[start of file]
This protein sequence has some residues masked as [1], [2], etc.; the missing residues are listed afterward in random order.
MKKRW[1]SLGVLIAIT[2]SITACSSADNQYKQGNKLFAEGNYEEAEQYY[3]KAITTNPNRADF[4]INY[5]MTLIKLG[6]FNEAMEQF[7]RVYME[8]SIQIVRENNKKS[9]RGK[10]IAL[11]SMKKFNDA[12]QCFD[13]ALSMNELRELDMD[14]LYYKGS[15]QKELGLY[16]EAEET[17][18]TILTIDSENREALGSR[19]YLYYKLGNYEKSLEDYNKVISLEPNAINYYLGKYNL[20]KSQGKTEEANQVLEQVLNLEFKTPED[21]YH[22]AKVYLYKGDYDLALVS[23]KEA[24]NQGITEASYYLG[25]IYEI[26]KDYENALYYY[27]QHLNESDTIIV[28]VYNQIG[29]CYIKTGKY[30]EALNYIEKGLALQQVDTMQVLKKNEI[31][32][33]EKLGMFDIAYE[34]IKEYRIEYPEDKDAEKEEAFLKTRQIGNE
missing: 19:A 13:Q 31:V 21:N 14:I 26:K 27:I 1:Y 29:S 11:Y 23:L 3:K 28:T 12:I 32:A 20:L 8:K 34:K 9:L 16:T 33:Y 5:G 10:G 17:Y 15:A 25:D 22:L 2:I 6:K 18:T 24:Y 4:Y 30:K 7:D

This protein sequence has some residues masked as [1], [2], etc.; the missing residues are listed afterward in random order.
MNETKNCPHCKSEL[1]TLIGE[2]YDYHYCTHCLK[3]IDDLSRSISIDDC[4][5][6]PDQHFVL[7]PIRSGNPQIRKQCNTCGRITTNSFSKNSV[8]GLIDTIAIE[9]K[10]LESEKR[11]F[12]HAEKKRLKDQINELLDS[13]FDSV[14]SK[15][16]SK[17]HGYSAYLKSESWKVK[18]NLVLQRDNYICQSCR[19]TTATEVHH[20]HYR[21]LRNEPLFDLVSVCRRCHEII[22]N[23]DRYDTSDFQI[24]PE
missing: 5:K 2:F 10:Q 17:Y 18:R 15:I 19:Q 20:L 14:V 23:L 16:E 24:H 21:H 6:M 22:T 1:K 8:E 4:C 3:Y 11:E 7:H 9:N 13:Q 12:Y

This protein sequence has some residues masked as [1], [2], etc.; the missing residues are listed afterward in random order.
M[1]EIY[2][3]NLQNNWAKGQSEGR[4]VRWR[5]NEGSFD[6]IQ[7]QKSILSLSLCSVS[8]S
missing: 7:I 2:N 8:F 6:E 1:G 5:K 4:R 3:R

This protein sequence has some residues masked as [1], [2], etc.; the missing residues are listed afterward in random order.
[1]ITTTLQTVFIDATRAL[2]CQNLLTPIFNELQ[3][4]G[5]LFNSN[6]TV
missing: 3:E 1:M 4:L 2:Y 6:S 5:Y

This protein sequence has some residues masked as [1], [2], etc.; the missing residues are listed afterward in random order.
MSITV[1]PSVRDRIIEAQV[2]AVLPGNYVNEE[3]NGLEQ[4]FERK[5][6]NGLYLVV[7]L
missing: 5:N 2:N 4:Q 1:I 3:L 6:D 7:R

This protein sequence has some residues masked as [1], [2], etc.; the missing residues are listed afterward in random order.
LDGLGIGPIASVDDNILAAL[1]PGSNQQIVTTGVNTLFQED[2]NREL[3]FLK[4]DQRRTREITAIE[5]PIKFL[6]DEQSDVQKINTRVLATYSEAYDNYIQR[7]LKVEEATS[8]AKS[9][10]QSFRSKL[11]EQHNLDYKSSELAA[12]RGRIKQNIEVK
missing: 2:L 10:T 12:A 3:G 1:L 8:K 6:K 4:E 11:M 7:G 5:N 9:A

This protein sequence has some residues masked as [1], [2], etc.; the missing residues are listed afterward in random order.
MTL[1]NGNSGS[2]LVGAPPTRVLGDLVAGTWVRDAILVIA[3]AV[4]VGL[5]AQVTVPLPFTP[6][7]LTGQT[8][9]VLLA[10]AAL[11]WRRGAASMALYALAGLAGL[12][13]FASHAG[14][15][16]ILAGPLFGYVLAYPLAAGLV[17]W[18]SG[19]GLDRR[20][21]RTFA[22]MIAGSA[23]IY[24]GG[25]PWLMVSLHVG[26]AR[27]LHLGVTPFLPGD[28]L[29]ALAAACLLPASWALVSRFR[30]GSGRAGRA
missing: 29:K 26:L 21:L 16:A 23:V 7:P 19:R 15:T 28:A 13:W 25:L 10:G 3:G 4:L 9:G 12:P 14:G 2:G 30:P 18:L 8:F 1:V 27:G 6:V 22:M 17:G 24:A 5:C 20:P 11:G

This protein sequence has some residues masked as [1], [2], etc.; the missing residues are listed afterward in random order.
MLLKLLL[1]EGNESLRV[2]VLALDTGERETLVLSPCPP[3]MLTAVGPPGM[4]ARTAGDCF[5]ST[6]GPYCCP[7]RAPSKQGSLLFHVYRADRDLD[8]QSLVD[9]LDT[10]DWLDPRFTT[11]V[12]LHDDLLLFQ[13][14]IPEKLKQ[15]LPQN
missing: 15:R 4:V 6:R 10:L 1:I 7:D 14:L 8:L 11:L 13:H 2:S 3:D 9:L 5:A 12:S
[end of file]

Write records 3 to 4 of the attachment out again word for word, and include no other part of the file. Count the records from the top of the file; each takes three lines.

This protein sequence has some residues masked as [1], [2], etc.; the missing residues are listed afterward in random order.
M[1]EIY[2][3]NLQNNWAKGQSEGR[4]VRWR[5]NEGSFD[6]IQ[7]QKSILSLSLCSVS[8]S
missing: 7:I 2:N 8:F 6:E 1:G 5:K 4:R 3:R

This protein sequence has some residues masked as [1], [2], etc.; the missing residues are listed afterward in random order.
[1]ITTTLQTVFIDATRAL[2]CQNLLTPIFNELQ[3][4]G[5]LFNSN[6]TV
missing: 3:E 1:M 4:L 2:Y 6:S 5:Y